Middle Market companies often have a love/hate relationship with inventory. Inventory provides a feeling of comfort that comes from knowing when a customer places an order their company will have inventory available to fill their orders. In fact, many middle market companies value that comfort so highly that they continue to buy and make more inventory than they would reasonably need to fill customer orders. Further supporting the need for this inventory “buffer,” corporate executives in sales and operations may bristle at the mere mention of the reduction of inventory as a way to reduce operating costs. Whereas sales and operations promote maintaining high levels of inventory as “positive for client service,” corporate finance and investors see excess inventory as a working capital cost that impacts the financial performance of the company. And often, when excess inventory is maintained, a portion can go out of date or otherwise become unsaleable, which results in inventory write-offs and reduction to profits.
The optimal path forward for all parties involved in making inventory decisions is to first recognize that it is possible to increase on-time and in-full (OTIF) rate with their customers while reducing the amount of inventory they currently have in the manufacturing facilities and distribution centers.
FortéOne has worked for years to optimize inventory for middle market companies. Furthermore, we understand what it takes to balance demand and supply while improving customer OTIF rate. So we know establishing and maintaining this balance is not easy, especially for companies that are either growing, or for those with thousands of SKUs.
In our supply chain work with middle market businesses, we balance people, process, and technology to help our clients reach their optimal inventory goals while improving customer service. We accomplish this by identifying and integrating the needs of the entire company. It starts with demand planning to supply projected volumes, which feed material planning, production planning, and transportation planning. When these business functions are optimized, consistent demand-supply balancing on an ongoing basis can occur, and inventory business goals will be met. In many cases, FortéOne consultants play the role of interim inventory planner until employees can be trained or new employees are hired.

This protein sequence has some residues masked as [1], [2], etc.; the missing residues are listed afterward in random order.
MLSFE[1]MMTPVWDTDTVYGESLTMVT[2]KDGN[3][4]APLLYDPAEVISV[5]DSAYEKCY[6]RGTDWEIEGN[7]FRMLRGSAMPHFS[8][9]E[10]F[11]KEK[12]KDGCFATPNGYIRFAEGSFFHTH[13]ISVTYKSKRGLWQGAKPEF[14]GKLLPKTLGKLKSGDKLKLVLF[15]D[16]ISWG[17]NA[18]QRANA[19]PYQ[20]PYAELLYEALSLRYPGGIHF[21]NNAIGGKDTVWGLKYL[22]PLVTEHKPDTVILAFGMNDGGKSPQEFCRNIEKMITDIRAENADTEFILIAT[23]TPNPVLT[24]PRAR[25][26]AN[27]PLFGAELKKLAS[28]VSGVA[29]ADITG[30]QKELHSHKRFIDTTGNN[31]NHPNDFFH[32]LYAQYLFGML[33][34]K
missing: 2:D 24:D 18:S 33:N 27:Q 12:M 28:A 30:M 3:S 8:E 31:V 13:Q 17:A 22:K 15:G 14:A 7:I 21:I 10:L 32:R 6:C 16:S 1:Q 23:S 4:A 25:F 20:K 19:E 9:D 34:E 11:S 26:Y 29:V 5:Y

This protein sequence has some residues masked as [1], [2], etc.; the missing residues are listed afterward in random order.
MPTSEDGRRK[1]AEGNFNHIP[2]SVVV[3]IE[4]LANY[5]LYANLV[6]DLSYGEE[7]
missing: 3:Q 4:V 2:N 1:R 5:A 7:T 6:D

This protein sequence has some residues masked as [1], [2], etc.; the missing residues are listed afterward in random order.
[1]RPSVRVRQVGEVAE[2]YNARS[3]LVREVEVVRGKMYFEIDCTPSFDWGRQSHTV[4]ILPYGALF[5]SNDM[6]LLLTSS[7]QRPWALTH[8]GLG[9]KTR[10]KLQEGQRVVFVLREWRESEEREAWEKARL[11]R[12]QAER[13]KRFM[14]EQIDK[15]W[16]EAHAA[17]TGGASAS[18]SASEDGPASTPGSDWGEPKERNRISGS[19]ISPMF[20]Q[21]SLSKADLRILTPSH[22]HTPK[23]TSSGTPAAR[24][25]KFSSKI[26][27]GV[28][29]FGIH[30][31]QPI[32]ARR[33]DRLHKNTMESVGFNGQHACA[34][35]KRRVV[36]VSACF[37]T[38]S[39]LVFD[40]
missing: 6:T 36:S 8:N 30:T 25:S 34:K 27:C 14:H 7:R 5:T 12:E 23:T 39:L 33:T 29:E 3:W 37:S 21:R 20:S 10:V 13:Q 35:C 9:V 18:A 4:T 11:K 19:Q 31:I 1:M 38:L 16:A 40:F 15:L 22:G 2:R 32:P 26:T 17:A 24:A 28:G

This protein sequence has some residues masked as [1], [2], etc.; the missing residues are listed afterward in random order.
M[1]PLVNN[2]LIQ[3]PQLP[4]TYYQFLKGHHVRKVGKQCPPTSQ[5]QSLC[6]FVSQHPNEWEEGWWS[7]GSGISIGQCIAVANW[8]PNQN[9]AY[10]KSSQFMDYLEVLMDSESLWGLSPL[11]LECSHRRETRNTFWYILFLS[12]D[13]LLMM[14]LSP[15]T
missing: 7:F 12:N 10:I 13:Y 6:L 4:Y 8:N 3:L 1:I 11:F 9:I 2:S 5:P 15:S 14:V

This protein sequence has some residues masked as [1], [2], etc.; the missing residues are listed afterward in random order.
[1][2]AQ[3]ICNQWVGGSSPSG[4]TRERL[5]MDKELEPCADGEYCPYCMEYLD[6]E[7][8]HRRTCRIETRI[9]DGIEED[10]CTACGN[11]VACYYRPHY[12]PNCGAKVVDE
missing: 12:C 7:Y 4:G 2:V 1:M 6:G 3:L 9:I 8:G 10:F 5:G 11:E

If you have an inventory management problem, the symptoms are easy to identify—and they are usually chronic/recurring.
Because inventory issues are often complex, with symptoms masking the root causes, companies often have no idea how to correct the issue. Some companies attack problems by hiring a new person to fix the problem. While thought leadership is important when it comes to addressing the imbalance in demand and supply, rarely does a single individual have adequate experience to address all the people, processes, and technology necessary to fix the root causes of inventory planning and optimization —and keep them from reoccurring. This approach is similar to expecting a general practitioner to diagnose and treat all health-related issues. Much like a patient must see multiple specialists to address multiple ailments, inventory optimization usually requires a multi-specialist approach.
At FortéOne, we have a team of supply chain specialists who have deep knowledge and expertise on all the inventory planning functions from demand planning through transportation planning. Depending on the client needs, we may use a team of professionals with differing skills to maximize engagement success. One consultant may have an expertise in demand and supply planning, and another could have detailed expertise in material planning and manufacturing planning. In some cases, it is appropriate to use personnel with ERP setup and configuration experience. For some of our clients, it takes a coordinated team of supply chain experts working with your personnel to diagnose and treat the symptoms of an imbalance in demand and supply. In most cases, when the solution is implemented, it pays handsome dividends in financial performance and increased client service levels.